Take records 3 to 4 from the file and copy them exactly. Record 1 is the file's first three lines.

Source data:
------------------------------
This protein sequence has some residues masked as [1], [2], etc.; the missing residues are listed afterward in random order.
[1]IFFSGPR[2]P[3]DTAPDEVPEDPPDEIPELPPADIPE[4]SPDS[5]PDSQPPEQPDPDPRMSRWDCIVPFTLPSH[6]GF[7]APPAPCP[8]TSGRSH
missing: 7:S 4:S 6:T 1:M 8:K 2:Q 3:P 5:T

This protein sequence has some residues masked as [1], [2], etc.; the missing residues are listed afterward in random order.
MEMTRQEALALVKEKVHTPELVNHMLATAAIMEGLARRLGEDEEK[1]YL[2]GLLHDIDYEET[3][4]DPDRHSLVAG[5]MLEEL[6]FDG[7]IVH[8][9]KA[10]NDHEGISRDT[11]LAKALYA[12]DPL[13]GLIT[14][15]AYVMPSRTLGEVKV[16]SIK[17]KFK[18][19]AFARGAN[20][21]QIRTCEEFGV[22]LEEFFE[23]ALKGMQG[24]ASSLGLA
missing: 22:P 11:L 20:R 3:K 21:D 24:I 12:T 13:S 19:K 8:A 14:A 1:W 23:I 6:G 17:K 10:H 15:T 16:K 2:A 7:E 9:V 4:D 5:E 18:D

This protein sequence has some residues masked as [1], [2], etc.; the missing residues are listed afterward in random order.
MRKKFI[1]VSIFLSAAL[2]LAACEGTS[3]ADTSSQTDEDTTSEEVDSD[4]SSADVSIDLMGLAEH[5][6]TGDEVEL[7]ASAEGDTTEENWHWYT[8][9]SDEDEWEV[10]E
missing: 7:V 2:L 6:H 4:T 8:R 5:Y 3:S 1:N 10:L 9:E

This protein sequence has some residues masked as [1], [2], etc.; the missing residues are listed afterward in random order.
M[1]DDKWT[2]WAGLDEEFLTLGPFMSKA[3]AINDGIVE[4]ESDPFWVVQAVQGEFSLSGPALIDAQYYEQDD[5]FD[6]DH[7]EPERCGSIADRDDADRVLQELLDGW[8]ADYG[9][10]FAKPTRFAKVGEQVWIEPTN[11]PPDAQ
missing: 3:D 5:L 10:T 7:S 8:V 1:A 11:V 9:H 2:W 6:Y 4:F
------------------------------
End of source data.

This protein sequence has some residues masked as [1], [2], etc.; the missing residues are listed afterward in random order.
MRKKFI[1]VSIFLSAAL[2]LAACEGTS[3]ADTSSQTDEDTTSEEVDSD[4]SSADVSIDLMGLAEH[5][6]TGDEVEL[7]ASAEGDTTEENWHWYT[8][9]SDEDEWEV[10]E
missing: 7:V 2:L 6:H 4:T 8:R 5:Y 3:S 1:N 10:L 9:E

This protein sequence has some residues masked as [1], [2], etc.; the missing residues are listed afterward in random order.
M[1]DDKWT[2]WAGLDEEFLTLGPFMSKA[3]AINDGIVE[4]ESDPFWVVQAVQGEFSLSGPALIDAQYYEQDD[5]FD[6]DH[7]EPERCGSIADRDDADRVLQELLDGW[8]ADYG[9][10]FAKPTRFAKVGEQVWIEPTN[11]PPDAQ
missing: 3:D 5:L 10:T 7:S 8:V 1:A 11:V 9:H 2:W 6:Y 4:F